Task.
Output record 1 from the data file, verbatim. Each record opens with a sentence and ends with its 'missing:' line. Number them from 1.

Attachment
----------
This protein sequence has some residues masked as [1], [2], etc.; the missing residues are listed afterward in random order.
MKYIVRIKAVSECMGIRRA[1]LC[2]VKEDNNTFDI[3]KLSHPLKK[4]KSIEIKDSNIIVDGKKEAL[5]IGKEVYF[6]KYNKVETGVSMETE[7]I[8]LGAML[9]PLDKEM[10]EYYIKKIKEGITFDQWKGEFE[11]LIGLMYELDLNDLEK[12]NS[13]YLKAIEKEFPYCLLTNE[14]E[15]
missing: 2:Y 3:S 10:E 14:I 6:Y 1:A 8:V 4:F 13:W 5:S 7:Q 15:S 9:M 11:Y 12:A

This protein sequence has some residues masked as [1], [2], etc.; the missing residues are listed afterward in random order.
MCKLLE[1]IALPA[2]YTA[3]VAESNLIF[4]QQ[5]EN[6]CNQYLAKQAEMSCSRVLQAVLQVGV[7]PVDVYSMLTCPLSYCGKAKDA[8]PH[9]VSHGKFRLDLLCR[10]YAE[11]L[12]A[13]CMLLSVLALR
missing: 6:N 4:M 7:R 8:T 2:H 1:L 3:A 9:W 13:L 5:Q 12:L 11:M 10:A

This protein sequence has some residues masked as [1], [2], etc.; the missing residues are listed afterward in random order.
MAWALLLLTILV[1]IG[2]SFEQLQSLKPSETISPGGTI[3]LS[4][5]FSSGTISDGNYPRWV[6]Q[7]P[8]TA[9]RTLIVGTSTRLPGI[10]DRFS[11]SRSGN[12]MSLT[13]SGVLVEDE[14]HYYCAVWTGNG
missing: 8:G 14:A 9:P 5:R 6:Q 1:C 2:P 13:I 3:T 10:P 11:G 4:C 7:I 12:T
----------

This protein sequence has some residues masked as [1], [2], etc.; the missing residues are listed afterward in random order.
MKYIVRIKAVSECMGIRRA[1]LC[2]VKEDNNTFDI[3]KLSHPLKK[4]KSIEIKDSNIIVDGKKEAL[5]IGKEVYF[6]KYNKVETGVSMETE[7]I[8]LGAML[9]PLDKEM[10]EYYIKKIKEGITFDQWKGEFE[11]LIGLMYELDLNDLEK[12]NS[13]YLKAIEKEFPYCLLTNE[14]E[15]
missing: 2:Y 3:S 10:E 14:I 6:Y 1:A 8:V 4:F 13:W 5:S 7:Q 15:S 9:M 11:Y 12:A